My Kenya Safari for Big 5 at Masai Mara – Travelog Part 4 – The Masai Mara National Reserve
This article “My Kenyan Safari for Big 5 at Masai Mara” gives an overview of my visit highlights, on why you should visit Mara, how to plan one, especially for Indians and what to expect to see there & lot more.
This is what Wikipedia says about Masai Mara:
Masai Mara National Reserve (also known as Maasai Mara, Masai Mara and by the local people as The Mara) is a large game reserve in Narok County, Kenya, contiguous with the Serengeti National Park in Mara Region, Tanzania. It is named in honor of the Masai people (the ancestral inhabitants of the area) and their description of the area when looked at from afar: “Mara,” which is Maa (Masai language) for “spotted,” an apt description for the circles of trees, scrub, savanna, and cloud shadows that mark the area.
It is globally famous for its exceptional population of lions, leopards and cheetahs, and the annual migration of zebra, Thomson’s gazelle, and wildebeest to and from the Serengeti every year from July to October, known as the Great Migration
Masai Mara is a must in your itinerary for sure. If you are crazy about witnessing the migration, make sure you do the trip between July & mid of October. Also if you have just three or four days, better to do just the Masai Mara. But if you can do for more nights (ideal), do other parks and Masai Mara in the last. I always call Masai Mara as the Summary Park, where you get to see the remaining of the Big 5 or if you are lucky all of the Big 5 along with hunting sequences. The terrain is like that to suit such kind of sightings. Masai Mara is the mecca of Wildlife!!
I did 4 nights and in which I did two-day full day game drives and other 2 days, morning and evening drives. Ideally, if you want to spot leopards and black rhinos over there, better to start before dawn and end it just after dusk as that’s when these elusive creatures come out and to be spotted. Remember these two are part of the Big 5 and the toughest to spot & photograph.
Also, if budget allows, always stay inside the park, ideal for wildlife safaris but then again not a must.
There are a lot of lion pride and we saw much such pride and one of them was the largest with one male alpha lion, 2 lionesses and 9 cubs of various ages.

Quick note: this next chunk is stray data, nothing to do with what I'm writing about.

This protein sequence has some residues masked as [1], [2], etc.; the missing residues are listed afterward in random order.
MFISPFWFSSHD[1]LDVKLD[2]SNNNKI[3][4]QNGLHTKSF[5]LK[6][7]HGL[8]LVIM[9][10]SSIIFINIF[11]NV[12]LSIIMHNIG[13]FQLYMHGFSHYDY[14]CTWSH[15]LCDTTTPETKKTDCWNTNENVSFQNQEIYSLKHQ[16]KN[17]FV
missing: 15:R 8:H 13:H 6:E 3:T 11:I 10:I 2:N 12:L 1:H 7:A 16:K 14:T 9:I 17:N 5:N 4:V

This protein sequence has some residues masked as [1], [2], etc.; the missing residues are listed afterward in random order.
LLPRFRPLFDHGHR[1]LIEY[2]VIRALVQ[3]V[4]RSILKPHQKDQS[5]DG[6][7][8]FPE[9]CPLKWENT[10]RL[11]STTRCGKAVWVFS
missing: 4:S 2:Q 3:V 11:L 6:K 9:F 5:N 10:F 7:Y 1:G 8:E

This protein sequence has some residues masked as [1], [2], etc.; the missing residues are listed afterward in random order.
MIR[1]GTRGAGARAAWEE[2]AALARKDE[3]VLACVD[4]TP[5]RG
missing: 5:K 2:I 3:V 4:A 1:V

Also saw 5 cheetahs resting after a stupendous meal (had killed a zebra that afternoon) and what we call such a group as “a coalition”.
We went near the Keekarock area which is known for leopards and we made sure we go there during duck when the leopards are active and based on various sounds & alarm calls we were finally able to track a leopard – finally!!
Next day morning we made sure that we leave very early as our goal was to track leopards yet again and the elusive black rhino but missed the leopard but did get to sight the elusive black rhino.
Of course, we saw cape buffalo plenty!!
We saw lions on multiple occasions, cheetahs, giraffes, zebras, eland, jackals, hyenas, ostrich, Thomson & Grants gazelle, Impala and lot more
Basically, of the Big 5, 3 of them is easy and leopard is tough and black rhino is very elusive and white rhino not present there and if you can add say Samburu and Nakuru parks, you will be in a way guaranteed Big 5!!
Please note that the last 2 hours of drive to Masai Mara, the road is horrible (no Tar road exists from Town Norak to the gate). If you can manage, you could fly too to Mara but expensive and also your baggage limits is just one bag and max 15 kgs (approx 33 lbs).
TIPS for Indian Visitors to do Kenya Safaris
- Make sure you get a Yellow Fever vaccination from an authorized government hospital at least 10 days before your visit to Kenya. Indian government mandates it for travel to Kenya (& many other countries of Africa and South America). Usually, you need to take an appointment a few days before the actual vaccination is given and they give you a yellow card as proof of the vaccination which you need to carry with you
- Ideally, take enough USD and convert into Kenya Shillings in Nairobi Airport. USD is the best currency to carry as it is accepted everywhere and you can exchange into Kenya Shillings anywhere including most of the resorts
- Food can be an issue especially for Indians (Veg diet, Jain, Vegan, etc) and hence be careful of this to mention and get a guarantee when you book else the whole safari trip can turn out to be a disaster
- Also having a local SIM is critical and getting a SIM in your flying-out Indian airport or extending your Indian SIM to support Kenya seems logical but the coverage and the speed are pathetic and hence I switched to a local sim which thankfully I had bought in the Nairobi Airport.
- Roads are generally in good condition but I saw no cafes or restaurants where you would like to break (except a few in Narok town which is midway on the way to Masai Mara) and hence better to pack food say biscuits, chips (they call them crispies), chocolates and water bottles for sure
- Restroom breaks are fine but make sure they are always in popular petrol stations such as Shell or Total and there are many on the way
- Unless you choose Chartered Private planes to commute between parks, it will be either the safari jeep or the van that will be used to commute between parks (along with doing the safari) which are generally not AC and on the highways, you won’t generally need an AC (the images of the Jeep and the Van is included below)
- Finally, there are a lot of con operators for Kenya – please don’t fall for it and go with the reputed operators (say WildTrails which we run 🙂 )